People sometimes start meal prepping when they have a physical fitness goal — but when I started, I had my sights set on being financially fit. Even though I had a full-time job right out of college and no debt, I was living paycheck to paycheck. Where was my money going? Food. Turns out, relying solely on takeout and restaurant meals is a good way to burn through disposable income.
So six years ago, determined to build an emergency fund and save enough for a vacation, I decided to start batch cooking, prepping my meals each week, to replace my takeout habit. I was a terrible chef at first, but I made it work. While eating my initially depressing salads and overcooked chicken stir fries at my desk at work, I thought about what I'd do with the money meal prepping would save me.
Eventually my cooking improved, and my hard work paid off. After about a year, I had saved $1,400, which was enough to pad my emergency fund and take myself on a solo snowboarding trip to Colorado.
When my co-workers started commenting on my lunches and asking questions, I thought other people might have the same struggles with prepping food for the work week. I started Workweek Lunch as a blog and Instagram in 2016 and launched the WWL Meal Prep Program, a weekly online meal plan subscription, in 2018.
We now have nearly 3,500 active members.
Video by Jason Armesto
I currently spend a total of $300/month on groceries for two people, $150 for just me. Before I started meal prepping, I spent $400/month on myself alone.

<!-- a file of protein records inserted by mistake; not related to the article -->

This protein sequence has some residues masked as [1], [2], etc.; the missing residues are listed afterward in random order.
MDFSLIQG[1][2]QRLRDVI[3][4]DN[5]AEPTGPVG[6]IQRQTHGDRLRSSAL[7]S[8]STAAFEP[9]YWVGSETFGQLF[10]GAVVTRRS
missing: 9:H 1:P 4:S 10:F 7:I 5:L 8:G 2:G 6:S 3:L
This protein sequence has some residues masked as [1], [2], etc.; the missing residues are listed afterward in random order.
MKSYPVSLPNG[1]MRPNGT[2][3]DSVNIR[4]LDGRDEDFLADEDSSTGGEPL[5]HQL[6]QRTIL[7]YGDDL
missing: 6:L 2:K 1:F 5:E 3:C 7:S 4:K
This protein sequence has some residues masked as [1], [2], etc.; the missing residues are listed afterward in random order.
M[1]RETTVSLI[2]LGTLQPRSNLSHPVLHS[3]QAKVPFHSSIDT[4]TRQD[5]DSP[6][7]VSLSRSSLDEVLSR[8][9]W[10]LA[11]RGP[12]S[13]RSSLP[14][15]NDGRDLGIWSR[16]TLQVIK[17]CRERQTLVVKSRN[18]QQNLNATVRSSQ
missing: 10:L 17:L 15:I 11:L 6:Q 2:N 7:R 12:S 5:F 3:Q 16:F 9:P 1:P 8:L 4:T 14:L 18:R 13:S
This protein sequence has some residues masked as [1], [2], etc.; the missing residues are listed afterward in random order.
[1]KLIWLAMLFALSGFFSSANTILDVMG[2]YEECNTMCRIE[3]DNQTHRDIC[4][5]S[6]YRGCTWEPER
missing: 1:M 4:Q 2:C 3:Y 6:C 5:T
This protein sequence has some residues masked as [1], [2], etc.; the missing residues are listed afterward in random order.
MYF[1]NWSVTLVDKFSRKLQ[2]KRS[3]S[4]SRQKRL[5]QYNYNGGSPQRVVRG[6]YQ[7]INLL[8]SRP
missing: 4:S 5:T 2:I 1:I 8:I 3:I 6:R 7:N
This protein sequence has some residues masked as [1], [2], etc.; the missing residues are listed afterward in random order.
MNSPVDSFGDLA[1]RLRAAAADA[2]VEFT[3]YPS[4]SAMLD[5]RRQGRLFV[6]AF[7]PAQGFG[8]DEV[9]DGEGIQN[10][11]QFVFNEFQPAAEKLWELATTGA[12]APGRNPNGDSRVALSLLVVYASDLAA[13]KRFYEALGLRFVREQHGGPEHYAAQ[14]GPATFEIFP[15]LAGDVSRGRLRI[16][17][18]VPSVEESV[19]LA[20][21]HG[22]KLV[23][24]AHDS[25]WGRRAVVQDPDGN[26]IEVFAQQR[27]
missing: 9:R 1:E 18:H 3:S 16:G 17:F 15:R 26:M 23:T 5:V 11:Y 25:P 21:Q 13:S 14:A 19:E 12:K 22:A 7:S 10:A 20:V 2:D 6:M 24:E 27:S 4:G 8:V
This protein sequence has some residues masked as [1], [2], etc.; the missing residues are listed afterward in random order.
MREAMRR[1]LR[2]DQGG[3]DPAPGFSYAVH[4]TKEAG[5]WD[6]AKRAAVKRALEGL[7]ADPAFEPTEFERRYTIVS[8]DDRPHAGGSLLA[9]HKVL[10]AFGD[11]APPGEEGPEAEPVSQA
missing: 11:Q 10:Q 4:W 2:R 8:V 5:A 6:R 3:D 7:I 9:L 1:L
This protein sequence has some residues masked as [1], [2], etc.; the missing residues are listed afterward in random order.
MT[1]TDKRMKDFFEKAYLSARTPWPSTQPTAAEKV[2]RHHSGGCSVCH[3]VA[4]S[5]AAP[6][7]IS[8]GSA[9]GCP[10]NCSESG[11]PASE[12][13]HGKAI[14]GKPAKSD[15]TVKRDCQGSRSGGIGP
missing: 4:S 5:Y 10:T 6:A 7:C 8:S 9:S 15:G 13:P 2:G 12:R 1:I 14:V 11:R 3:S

My go-to takeout lunch was sweet potatoes, broccoli, and salmon from Dig Inn, a fast-casual lunch spot in New York City. It usually set me back around $13. Once I realized I could make three servings of that meal at home for the same cost, I was off to the races.
A great place to start with meal prepping is by making meals you'd normally buy for lunch or dinner. You might be surprised how easy it is to recreate your favorite takeout salad, stir fry, or tacos at home for less.
Making larger batches of meals also helps you use up whole ingredients so you're not left with a random quarter of a bell pepper or half a bag of spinach at the end of the week. Leftovers tend to be forgotten and tossed in the trash. And wasted food = wasted money.
Talia Koren is the founder and CEO of Workweek Lunch, a website and online subscription that helps thousands of people all over the world meal prep to save time and money, and eat delicious home-cooked food. Talia lives in Queens, NY, and enjoys developing tons of recipes every week in her tiny kitchen while inspiring her 400K Instagram following. When she's not cooking, Talia loves to snowboard, travel, and watch tons of TV.
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